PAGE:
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Saturday - December 01, 2007

From: West Lake Hills, TX
Region: Southwest
Topic: Trees
Title: Native substitute for traditional Christmas tree
Answered by: Nan Hampton

QUESTION:

Could you give some recommendations for a substitute of the traditional Christmas tree used during the holiday season? The low light/humidity conditions in the home is a challenge under any circumstance but we would like to have something native to the Austin area that would help celebrate the season, yet be more environmentally responsibile than cutting a living tree and sending it to the mulch pile later. Maybe we can start new traditions!

ANSWER:

Since late fall/winter is the best time to plant new trees, why not go to your favorite nursery specializing in native plants—you can find a list in our National Suppliers Directory—and pick out one of our native evergreen shrubs/small trees and have yourself a living Christmas tree. You can maintain it inside covered with your favorite decorations and lights and then plant it outdoors as soon as Christmas is over. Here are several suggestions:

Sophora secundiflora (Texas mountain-laurel). Of course, it won't have the beautiful flowers until spring.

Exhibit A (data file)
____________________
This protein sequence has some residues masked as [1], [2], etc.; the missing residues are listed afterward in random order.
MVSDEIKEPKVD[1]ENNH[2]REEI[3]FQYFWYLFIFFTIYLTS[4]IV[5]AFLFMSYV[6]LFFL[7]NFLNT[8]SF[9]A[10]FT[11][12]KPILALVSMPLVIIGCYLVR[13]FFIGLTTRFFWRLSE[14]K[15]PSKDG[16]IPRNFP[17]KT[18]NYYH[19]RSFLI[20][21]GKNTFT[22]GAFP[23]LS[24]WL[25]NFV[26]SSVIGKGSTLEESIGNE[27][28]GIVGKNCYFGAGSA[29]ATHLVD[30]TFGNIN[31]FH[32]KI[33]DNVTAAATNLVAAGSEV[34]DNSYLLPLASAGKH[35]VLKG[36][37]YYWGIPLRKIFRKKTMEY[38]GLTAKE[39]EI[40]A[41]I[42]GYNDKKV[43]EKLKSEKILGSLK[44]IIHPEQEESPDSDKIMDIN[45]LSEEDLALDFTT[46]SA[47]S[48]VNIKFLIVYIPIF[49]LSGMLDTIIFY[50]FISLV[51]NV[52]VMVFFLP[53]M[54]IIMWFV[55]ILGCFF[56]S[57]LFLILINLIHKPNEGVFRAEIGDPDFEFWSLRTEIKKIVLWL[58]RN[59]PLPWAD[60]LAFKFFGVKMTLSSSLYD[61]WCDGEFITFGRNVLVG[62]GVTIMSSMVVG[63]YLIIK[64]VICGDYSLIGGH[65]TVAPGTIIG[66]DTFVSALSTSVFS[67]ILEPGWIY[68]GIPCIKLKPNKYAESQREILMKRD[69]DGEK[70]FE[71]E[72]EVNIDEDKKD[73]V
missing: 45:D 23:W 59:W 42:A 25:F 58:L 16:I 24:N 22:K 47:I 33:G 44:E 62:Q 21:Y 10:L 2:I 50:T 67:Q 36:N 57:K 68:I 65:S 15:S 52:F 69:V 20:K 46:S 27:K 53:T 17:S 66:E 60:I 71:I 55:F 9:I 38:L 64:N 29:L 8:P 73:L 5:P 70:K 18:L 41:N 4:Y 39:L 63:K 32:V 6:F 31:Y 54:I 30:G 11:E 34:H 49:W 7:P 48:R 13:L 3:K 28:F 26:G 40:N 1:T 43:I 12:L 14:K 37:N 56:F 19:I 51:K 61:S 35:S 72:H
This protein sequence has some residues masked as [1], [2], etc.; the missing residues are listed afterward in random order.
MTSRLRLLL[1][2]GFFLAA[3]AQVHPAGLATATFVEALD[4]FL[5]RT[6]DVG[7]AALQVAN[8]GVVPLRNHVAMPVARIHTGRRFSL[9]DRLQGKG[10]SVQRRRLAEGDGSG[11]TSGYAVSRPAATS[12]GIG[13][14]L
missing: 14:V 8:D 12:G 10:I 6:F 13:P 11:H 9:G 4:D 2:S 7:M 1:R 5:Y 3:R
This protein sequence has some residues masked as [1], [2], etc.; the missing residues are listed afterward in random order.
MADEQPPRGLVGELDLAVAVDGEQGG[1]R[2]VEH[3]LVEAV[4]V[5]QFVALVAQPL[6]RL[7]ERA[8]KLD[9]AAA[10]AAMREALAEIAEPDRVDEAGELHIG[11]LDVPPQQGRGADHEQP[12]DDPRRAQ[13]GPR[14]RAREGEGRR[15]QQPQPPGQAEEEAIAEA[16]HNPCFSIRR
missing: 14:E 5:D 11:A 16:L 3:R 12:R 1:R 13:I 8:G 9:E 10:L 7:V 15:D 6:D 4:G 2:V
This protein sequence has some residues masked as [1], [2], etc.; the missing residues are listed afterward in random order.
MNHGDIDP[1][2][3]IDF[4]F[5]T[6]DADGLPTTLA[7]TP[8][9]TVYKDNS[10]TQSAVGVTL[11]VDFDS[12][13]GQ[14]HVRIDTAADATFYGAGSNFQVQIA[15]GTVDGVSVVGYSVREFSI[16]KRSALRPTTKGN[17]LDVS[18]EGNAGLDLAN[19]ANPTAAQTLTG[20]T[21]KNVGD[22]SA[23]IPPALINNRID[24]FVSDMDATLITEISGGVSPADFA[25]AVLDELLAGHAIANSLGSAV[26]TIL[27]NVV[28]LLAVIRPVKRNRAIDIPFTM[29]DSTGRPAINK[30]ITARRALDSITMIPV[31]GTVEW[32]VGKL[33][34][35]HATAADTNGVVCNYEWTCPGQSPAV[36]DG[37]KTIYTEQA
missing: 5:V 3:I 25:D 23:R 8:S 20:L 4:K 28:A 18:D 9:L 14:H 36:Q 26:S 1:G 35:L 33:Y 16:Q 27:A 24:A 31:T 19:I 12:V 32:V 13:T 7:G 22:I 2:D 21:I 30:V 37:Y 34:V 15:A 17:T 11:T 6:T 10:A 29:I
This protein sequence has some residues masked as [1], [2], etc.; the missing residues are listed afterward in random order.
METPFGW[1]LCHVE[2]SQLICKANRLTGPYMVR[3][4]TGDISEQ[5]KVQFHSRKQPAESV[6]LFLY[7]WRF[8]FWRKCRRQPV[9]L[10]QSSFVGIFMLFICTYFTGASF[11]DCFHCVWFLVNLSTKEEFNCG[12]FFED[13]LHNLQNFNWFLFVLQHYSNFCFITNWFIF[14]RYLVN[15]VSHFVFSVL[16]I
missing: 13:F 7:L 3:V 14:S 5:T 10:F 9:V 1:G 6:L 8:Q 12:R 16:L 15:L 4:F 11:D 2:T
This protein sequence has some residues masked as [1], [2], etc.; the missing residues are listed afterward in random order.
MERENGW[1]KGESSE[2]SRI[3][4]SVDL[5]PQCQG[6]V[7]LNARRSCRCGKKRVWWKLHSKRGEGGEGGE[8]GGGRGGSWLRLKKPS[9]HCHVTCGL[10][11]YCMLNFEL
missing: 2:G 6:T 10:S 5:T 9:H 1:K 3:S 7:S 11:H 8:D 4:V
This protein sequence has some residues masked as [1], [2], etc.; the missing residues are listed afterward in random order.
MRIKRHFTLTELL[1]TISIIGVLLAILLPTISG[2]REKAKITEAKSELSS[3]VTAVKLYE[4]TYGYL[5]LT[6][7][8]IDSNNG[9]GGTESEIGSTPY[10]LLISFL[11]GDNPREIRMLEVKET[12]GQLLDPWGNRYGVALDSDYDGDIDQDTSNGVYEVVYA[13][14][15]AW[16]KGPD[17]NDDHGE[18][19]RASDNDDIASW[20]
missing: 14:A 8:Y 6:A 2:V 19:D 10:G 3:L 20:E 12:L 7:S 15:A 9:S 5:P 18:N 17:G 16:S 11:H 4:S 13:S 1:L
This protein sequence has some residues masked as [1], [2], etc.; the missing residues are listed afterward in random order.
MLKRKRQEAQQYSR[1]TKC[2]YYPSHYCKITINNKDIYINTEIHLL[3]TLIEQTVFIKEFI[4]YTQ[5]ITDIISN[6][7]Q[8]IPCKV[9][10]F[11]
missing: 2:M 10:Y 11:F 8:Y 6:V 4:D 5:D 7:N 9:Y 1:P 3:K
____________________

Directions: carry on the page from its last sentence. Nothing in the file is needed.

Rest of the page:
Ilex vomitoria (yaupon). You might be able to find one to purchase that is covered in red berries.

Rhus virens (evergreen sumac). Again, you might be able to find one covered with red berries, but it may be a little late for them.

Prunus caroliniana (Carolina laurelcherry). The berries are blue and may be gone by now.

Leucophyllum frutescens (cenizo). You might find one in bloom.

Juniperus virginiana (eastern redcedar). If you find one with blue berries on it (a female tree), you will know that you aren't going to be spreading pollen for allergies.


Sophora secundiflora

Ilex vomitoria

Rhus virens

Prunus caroliniana

Leucophyllum frutescens

Juniperus virginiana

 

 

 

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